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4 Ways Screen Time Can Be Engagement Time

Now that most schools are off for the summer, the countdown has officially begun until the start of the school year – two months, or about 87,600 minutes, and counting. For kids used to an eight hour school day, that’s 480 extra minutes each day to keep themselves occupied, not including homework, or any other clubs that they do after school.

I remember how I used to spend my summers, and what I’m most nostalgic about is how device-free they were. Those days seem like eons ago. A few years back, there was a highly publicized Childwise study showing kids and teens aged 5-16 spend up to six hours a day in front of screens. That’s an incredible amount of time interacting with a computer, TV, or a smart phone. If you parents are letting out a collective groan, here’s some more news – American adults are averaging over 10 hours a day on their screens. True, many of the things we do on a screen are in the productivity sphere, but that’s a huge majority of our waking hours interacting with zeroes and ones.

The fact is, adults are likely the major reason why kids are spending so much time on devices. According to Common Sense Media, 78 percent of the parents surveyed in a recent poll viewed themselves as positive role models in their own uses of technology. So what’s one to do? We all use technology differently, but when kids literally are born into a plugged-in society, is it any question as to what their preferred means of engagement are?

As summer kicks in, and parents come up with an array of activities keeping kids busy and involved, screen time becomes an obvious and affordable choice.

We all know how important technology is as a tool for creativity. Kids increasingly need technology skills, so infusing technology and learning this summer could be key. So, here are four ideas on how to maximize the the efficacy of screen time so that kids can be more than passive observers.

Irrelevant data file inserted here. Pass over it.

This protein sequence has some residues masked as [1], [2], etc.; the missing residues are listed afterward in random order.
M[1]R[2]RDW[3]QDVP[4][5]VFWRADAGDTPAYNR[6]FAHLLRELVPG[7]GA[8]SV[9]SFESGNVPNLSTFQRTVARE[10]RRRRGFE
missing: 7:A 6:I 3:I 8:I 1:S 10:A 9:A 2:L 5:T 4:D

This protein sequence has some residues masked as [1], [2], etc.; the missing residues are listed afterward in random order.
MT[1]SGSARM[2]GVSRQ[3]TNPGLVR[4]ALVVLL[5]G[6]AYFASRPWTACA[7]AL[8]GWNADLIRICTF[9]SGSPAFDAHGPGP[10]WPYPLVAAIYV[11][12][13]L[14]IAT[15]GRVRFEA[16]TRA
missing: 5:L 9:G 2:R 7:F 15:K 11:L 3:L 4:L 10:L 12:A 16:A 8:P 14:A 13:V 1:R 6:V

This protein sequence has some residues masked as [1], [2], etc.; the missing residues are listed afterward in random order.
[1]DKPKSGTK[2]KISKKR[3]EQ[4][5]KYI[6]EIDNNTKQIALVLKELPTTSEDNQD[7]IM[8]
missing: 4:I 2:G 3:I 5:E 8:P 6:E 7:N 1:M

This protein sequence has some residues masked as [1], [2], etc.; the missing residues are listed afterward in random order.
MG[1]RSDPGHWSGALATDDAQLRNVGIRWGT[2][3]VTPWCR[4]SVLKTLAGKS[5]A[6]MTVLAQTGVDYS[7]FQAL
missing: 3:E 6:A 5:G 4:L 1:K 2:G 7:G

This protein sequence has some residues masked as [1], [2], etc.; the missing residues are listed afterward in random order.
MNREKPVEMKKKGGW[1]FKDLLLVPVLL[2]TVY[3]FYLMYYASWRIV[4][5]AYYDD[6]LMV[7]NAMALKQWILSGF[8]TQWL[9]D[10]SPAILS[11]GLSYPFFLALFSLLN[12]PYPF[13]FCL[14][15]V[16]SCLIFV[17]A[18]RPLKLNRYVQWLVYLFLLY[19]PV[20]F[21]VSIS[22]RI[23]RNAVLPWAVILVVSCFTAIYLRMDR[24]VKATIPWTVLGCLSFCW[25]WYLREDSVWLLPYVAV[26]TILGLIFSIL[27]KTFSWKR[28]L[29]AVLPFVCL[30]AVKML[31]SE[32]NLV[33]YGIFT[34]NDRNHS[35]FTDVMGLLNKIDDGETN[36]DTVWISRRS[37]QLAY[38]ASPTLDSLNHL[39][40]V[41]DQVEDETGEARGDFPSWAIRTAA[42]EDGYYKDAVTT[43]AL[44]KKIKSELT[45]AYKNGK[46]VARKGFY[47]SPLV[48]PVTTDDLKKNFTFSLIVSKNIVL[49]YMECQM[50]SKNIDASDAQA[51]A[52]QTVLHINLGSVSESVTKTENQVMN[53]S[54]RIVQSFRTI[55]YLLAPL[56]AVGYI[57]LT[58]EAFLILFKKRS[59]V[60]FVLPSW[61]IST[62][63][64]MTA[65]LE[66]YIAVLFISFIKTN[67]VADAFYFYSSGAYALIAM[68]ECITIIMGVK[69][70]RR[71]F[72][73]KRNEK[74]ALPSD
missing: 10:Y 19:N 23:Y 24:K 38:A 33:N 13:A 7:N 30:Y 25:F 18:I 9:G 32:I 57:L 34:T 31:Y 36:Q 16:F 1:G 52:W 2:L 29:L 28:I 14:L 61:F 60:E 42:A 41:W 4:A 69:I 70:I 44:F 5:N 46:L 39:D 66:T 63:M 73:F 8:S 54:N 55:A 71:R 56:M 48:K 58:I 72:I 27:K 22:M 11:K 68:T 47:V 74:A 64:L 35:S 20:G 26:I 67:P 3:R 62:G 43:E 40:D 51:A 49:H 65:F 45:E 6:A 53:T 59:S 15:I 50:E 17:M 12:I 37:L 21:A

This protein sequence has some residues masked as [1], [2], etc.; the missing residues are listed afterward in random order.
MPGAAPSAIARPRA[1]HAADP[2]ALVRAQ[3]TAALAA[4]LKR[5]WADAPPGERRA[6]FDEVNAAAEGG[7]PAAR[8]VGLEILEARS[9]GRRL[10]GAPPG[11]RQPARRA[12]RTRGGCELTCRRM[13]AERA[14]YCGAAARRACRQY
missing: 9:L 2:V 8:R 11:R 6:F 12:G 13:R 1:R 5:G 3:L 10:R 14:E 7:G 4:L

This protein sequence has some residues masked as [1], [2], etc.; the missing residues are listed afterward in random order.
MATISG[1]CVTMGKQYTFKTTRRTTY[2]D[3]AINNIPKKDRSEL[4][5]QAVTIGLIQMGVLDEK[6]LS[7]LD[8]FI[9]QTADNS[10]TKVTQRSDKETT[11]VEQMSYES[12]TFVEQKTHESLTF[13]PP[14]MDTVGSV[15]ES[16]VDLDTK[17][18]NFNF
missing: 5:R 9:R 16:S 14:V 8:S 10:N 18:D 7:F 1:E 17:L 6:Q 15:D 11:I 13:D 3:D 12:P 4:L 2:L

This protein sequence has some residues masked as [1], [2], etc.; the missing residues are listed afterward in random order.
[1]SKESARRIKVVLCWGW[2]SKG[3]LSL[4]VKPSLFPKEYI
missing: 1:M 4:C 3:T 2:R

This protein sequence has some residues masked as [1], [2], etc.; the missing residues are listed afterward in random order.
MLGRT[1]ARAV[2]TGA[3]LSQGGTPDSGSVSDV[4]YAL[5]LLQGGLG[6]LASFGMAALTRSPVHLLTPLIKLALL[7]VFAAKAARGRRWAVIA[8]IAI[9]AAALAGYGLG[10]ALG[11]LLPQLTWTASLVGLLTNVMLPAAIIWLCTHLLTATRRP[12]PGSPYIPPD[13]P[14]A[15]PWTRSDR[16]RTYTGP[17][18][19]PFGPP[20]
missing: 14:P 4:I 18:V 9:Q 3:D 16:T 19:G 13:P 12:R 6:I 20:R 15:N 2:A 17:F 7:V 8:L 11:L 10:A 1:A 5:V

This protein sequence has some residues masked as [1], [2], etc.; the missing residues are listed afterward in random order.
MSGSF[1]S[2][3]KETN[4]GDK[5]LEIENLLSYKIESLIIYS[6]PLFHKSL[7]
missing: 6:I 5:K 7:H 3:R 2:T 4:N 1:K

1. Work with kids on making a video by letting them use phones to get creative on walks and at parties, or by creating instructional videos about their hobbies. I’ve used some of these in the classroom before, and they can just as easily be used at home.

     2. Have them create music playlists, enabling them to explore new types of music. Spotify has an awesome filter for being sure the music is safe and fun.

3. Give a kid a smart watch so they can monitor their fitness levels and become aware of the positive benefits of heart rate monitoring, calorie counting, and hone math skills in real time.

4. And finally, because it’s summer, don’t forget that kids can learn a ton from video game.

Above all, screen time can be fun and useful. And what’s more, when kids get the hang of the apps they’re using, they’ll be teaching you in no time, and giving you a little breather as well.

About The Author

Chris Coomey is a teacher, writer, and community engagement specialist. When not working with students or writing about education, you can find him on his bike, on the basketball court, or out on a long hike on the incredible Colorado trails.